The woman on the screen was limping, blood seeping through a bandage that covered half her face. Surrounded by the rubble, she held her baby, who was crying incessantly. As I sat in my chair while watching this news segment, I was paralyzed. My dad was just as frozen as I was. A magnitude 7.8 earthquake took place in Nepal in 2015. This catastrophe devastated millions, depriving them of food, shelter, and hope. Though I was on the opposite side of the world, my family in India felt the effects of such devastation, and through them, so did I. I would not leave my room that night, and I couldn’t sleep; I just sat and prayed that there wouldn’t be an aftershock. It all looked like a bad dream, but this wasn’t a fictional dystopia, it was reality. When I got up the next morning, I tried to set aside my fears, but I knew that the interim tents for housing and the scant food would not be enough. I was driven to spearhead an initiative for the babies that faced malnourishment and the women that were burying their husbands. At my next Indian Classical Music classes, I heard friends discuss the traumas from Nepal. With relief, I realized I wasn’t alone. I had the perfect group that was driven to aid these victims. I took the initiative to lead my friends from music class to help feed and shelter affected peoples through musical expression. My plan was to mix Indian and American music and fund efforts through performances. I stayed after class for an hour weekly with my peers to work on our performance. I assigned team members and created a mashup with a friend, Keshav. We committed hours every day to finish a piece that would be presented to thousands of people in our community. I was very passionate about sharing my ideas with the world, even working until 3 a.m. for my song. I reached out to my teacher, Mahesh Kale, for help identifying a venue, and he recommended a sizable theater in Sunnyvale, California. After several weeks of coordinating a marketing campaign, I realized my vision for bringing together a community and a group of artists to share their voices and give light to a global issue. Along with a standing ovation, our group received $5,000 for Nepal relief efforts. This project helped me appreciate my culture and community more. It taught me that coordination, perseverance, and hope are all essential to leadership. Through the cheers from the crowd, I identified Dad holding a camera with similar tears rolling down his face but now with a gleaming smile! As an Asian American, I currently feel outraged at the incessant attacks that have taken place recently since the debut of the coronavirus disease. I know that this is NOT the country that my parents came to and sacrificed so much for. After the mass shooting and violent attacks right in my neighborhood in San Francisco and Chinatown, I, personally, feel targeted as an Asian American. I stand in solidarity with all of those who have felt similarly, and I hope to continue building on my initiative to take action and use my voice to contribute to peace. Currently, I have been accepted into the early admission pool of applicants at the University of California, Berkeley, and I plan to attend this Fall in the Computer Science and Data Science major. I plan to challenge the status quo and inspire change in my local community and in communities around the world with profound resilience. I was also selected as a finalist in the Division of Equity and Inclusion where I plan to use my skillset in music, chess, and Computer Science to continue volunteer tutoring my local community in Berkeley, California, and around the world. At Berkeley, I also plan to participate in Peace Corps and continuously use my resources for societal good. I am blessed to take advantage of these opportunities, and I plan on sharing my experiences as an Asian American and spearheading more initiatives the second I set foot on campus. I believe this scholarship will give me the time and resources to fulfill my goal of making any community home to diversity, inclusion, and equity to all, especially Asian Americans. Thank you for your benevolence, generosity, and time, Mr. Desai!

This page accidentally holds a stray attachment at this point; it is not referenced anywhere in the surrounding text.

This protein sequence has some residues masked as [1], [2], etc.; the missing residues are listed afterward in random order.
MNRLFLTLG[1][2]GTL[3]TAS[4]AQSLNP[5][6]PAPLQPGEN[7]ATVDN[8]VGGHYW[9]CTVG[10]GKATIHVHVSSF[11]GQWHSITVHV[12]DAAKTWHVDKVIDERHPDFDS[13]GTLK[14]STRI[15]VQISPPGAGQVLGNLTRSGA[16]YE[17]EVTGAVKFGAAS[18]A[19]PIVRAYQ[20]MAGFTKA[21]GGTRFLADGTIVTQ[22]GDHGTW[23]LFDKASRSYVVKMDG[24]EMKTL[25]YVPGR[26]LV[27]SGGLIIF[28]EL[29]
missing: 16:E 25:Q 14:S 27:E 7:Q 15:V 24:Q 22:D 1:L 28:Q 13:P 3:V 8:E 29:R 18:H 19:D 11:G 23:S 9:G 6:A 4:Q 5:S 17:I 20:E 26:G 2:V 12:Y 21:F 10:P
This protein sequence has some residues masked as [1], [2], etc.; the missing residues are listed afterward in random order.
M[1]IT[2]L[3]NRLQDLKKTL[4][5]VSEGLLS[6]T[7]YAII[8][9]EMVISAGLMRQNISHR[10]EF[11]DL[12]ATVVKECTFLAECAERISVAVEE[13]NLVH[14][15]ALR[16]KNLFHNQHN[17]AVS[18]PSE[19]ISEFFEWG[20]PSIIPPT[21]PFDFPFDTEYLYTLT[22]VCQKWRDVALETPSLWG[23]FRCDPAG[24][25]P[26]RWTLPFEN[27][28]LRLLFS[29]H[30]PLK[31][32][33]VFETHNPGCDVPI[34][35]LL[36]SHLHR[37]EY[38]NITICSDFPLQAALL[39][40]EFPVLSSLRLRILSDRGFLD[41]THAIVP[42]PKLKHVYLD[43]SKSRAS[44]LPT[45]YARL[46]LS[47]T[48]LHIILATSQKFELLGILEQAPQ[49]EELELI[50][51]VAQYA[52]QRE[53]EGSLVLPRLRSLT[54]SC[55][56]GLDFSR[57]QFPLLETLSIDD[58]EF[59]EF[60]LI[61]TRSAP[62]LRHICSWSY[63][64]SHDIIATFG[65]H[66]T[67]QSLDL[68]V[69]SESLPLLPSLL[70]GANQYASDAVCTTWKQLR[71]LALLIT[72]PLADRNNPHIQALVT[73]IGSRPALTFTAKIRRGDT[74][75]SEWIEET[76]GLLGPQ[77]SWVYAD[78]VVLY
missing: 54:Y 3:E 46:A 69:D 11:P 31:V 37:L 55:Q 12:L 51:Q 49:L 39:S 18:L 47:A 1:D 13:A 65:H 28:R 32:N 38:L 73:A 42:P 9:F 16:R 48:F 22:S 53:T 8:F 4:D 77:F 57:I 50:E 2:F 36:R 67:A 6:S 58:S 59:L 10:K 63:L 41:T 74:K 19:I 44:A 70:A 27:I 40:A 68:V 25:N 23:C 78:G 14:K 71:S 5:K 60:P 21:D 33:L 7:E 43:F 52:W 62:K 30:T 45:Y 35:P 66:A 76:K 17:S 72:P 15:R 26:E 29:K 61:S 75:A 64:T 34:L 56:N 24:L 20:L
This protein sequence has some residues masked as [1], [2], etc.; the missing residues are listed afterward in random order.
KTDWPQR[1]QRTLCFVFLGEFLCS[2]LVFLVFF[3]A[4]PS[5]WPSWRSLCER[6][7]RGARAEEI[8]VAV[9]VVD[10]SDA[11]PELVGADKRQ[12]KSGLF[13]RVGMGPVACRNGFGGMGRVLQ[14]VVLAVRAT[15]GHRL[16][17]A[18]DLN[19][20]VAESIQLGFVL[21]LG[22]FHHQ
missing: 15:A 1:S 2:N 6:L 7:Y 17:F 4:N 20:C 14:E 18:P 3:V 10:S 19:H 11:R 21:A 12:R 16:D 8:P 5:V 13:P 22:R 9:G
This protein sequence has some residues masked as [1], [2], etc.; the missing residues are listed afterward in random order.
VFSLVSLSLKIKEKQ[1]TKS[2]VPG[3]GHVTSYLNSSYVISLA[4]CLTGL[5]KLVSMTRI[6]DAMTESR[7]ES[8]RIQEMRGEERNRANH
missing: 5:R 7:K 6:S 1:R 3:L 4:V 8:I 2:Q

Bold Moments No-Essay Scholarship